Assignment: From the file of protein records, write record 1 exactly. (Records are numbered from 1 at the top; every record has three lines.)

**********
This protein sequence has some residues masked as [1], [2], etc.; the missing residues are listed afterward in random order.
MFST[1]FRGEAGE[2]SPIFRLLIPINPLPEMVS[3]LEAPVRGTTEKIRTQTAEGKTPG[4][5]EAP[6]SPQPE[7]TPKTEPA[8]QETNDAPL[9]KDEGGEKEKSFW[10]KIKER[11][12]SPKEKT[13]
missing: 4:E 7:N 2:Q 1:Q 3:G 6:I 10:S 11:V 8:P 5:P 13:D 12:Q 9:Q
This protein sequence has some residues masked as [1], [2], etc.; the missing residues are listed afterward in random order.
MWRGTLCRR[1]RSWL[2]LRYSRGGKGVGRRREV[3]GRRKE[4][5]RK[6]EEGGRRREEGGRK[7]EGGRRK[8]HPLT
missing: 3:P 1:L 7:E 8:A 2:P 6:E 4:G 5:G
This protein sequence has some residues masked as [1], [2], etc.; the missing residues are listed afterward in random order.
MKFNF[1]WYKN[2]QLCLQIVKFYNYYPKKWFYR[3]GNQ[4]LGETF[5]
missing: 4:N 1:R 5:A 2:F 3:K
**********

This protein sequence has some residues masked as [1], [2], etc.; the missing residues are listed afterward in random order.
MFST[1]FRGEAGE[2]SPIFRLLIPINPLPEMVS[3]LEAPVRGTTEKIRTQTAEGKTPG[4][5]EAP[6]SPQPE[7]TPKTEPA[8]QETNDAPL[9]KDEGGEKEKSFW[10]KIKER[11][12]SPKEKT[13]
missing: 4:E 7:N 2:Q 1:Q 3:G 6:I 10:S 11:V 8:P 5:P 13:D 12:Q 9:Q